Many of us are becoming more and more concerned about having our online activities tracked. Some of us want to avoid a barrage of constant marketers and spam, while others want to dodge overzealous content blocking from their Internet service provider. Generally, though, most of us simply want to use the Internet as we please without our browsing being snooped on and logged by the authorities. Here’s how you can temporarily surf in secret in Safari, and how to use the Tor network and the Onion web browser to surf stealthily all the time.
As each new version of Safari is introduced, it’s always intriguing to see which new features designed to make web browsing easier have been included. Safari 7’s major improvements focus on three main areas: the sidebar, password security, and plug-ins. We'll show you how to make the most of these features.
Every Monday, we'll show you how to do something new and simple with Apple's built-in command line application. You don't need any fancy software, or a knowledge of coding to do any of these. All you need is a keyboard to type 'em out!
With OS X Mountain Lion, Apple removed the web server features that had previously resided in OS X's Sharing preferences for many years. Fortunately, there's an easy way to replicate this feature using the web server built into Python (a programming language that comes pre bundled with OS X). This simple HTTP server can be started from any directory containing HTML or other pages that you wish to display in a web browser, and we'll show you how.
The fact that Safari is baked into iOS creates a thorny problem for competing web browsers looking to innovate on the platform. Although Opera has a capable “mini” version of its own product, the company takes a bolder step toward reinventing iPad browsing with Coast — even if it leaves a bit too much of the past behind. Unlike competing browser apps, Coast by Opera abandons the majority of the desktop-style UI conventions that have thus far been a staple on the iPad.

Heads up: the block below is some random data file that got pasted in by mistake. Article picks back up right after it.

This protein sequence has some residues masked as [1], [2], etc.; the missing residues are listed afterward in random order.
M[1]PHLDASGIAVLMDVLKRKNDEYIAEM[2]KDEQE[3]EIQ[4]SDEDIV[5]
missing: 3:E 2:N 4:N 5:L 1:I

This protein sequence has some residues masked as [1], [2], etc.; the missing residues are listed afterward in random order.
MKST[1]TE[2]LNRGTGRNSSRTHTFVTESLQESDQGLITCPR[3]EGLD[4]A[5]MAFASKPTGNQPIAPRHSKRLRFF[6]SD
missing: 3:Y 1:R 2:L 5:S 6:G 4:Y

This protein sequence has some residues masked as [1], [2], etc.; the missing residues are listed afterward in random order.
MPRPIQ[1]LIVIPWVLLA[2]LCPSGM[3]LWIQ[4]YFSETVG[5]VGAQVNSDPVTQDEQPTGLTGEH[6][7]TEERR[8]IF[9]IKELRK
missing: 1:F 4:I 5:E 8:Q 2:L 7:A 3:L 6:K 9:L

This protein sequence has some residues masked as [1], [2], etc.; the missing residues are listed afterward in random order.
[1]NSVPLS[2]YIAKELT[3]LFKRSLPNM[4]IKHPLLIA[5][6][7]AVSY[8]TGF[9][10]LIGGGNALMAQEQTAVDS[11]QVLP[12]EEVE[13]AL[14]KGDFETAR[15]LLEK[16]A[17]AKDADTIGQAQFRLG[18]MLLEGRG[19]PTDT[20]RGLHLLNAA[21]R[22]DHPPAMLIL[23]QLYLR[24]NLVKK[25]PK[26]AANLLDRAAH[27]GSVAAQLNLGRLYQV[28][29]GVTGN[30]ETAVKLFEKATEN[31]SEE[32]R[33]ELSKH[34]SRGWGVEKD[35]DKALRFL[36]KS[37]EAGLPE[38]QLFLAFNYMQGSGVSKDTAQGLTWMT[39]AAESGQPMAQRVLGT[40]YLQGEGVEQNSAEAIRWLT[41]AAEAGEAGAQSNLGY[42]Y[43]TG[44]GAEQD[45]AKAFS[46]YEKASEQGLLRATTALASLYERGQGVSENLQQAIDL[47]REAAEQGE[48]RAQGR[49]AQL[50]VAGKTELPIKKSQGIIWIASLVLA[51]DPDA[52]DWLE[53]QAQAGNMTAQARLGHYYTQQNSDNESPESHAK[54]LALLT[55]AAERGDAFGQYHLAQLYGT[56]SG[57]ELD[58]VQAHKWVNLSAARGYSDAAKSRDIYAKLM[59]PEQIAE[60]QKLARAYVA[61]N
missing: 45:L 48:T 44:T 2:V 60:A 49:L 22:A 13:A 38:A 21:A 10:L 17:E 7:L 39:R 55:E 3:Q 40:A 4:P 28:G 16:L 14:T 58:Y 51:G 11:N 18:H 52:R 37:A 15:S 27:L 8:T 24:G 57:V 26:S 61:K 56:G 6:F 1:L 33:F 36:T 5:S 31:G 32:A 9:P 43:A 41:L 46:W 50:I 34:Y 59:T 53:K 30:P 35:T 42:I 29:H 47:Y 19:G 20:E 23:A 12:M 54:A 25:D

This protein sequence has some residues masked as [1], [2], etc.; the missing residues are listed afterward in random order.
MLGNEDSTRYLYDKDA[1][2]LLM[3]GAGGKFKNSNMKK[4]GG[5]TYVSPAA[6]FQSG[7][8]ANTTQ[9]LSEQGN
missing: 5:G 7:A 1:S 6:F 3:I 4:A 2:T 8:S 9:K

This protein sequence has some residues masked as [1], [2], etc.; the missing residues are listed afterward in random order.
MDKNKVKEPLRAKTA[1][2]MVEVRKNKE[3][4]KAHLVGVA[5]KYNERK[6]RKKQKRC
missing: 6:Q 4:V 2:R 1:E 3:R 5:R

Google is making a big push for Hangouts to be your new best friend, but users of the company's free Voice service are discovering that enabling messaging on their Gmail account eliminates convenient access for the elder service.
Remember the scene in John Carpenter's sci-fi classic, They Live, where the hero dons a pair of special sunglasses and finally sees how the world around him really is? Using Google's awesome new iOS version of its Chrome browser offers a similar type of reality check, shining an ugly spotlight on how Apple holds back third-party browsers on the platform. If you've used Chrome on the Mac, you pretty much know what to expect from the iOS app: Fast omnibox search or URL entry, unlimited tabs, Incognito mode for private browsing, and the ability to sync open tabs, bookmarks, and passwords to a Google account in the cloud.
With its stellar support for HTML 5, WebKit, and many Google-related features, it’s no wonder that many users are making Google Chrome their go-to browser. If you enjoy the desktop browsing experience that Chrome provides, then you’ll no doubt enjoy the mobile browsing experience that the recently released Chrome for iOS provides. From syncing your browser data to storing your passwords, we’ll give you a full walkthrough of Chrome for iOS, and how to perfectly pair it with its desktop counterpart.
For those who thought Google Chrome would only arrive on iOS during a particularly cold day somewhere down below, it would seem that Satan is catching a cool breeze today -- and the search giant is throwing in a Google Drive app for good measure.
Browsers are hugely important in modern computing. A decade ago, you might have launched one to check the occasional website, twiddling your thumbs as content downloaded painfully slowly over a dial-up modem. Today, most Mac users are on broadband 24 hours a day, and accessing news, entertainment, and even work on the internet is their main function. Modern browsers must be robust, fast and dependable, especially if you've replaced Office with Google Docs, or Mail with Gmail.
Yahoo! isn't exactly the first name in search engines these days, but with Axis, the Web giant has returned to its roots in a big way. If Steve Jobs put the Internet in our hands with the iPad, the App Store's first "search browser" puts websites at our fingertips with a sleek, intuitive interface that turns browsing on its head.